Genetic Risk Factor for Rheumatoid Arthritis and Lupus

Uploaded by NIHOD on 08.09.2010


Genetic Risk.

A longtime collaborative research program has identified a genetic
variation that increases the risk of two autoimmune diseases:
rheumatoid arthritis, or RA, and systemic lupus erythematosus,
or lupus.

Dr. Elaine Remmers and her colleagues used a large number of
DNA samples from people with RA, lupus, or neither disease.
They tested variants within 13 specific genes located in a region
of chromosome 2 associated with RA to see if these genetic
variations appeared in any of the samples.

Among the variants they examined, the researchers found several
genetic differences in a gene, known as STAT4.
STAT4 is important because it encodes a protein that plays a role
in the regulation and activation of certain cells of
the immune system.

The investigators learned that one variant form of the gene was
present much more often in samples from RA patients
compared with people without RA.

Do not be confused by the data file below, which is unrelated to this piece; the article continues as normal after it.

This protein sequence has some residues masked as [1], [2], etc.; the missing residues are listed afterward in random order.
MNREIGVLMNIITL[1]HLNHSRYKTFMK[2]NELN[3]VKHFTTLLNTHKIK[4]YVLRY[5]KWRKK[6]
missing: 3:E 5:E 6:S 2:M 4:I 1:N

The scientists replicated that result in two independent collections of
RA cases and controls.
The researchers also found that the same variant of the STAT4 gene
was even more strongly linked with lupus in three independent
collections from patients and people without lupus.
The results suggest that people who carry two copies of the form of
the STAT4 gene associated with disease have a 60-percent
increased risk for RA and more than double the risk for lupus
compared with people who carry no copies of that form of the gene.

The research also suggests a shared disease pathway
for RA and lupus.
The success of the study can be attributed in part to the productive,
longstanding collaboration between NIAMS intramural
researchers and other scientists that the Institute supports around
the country.
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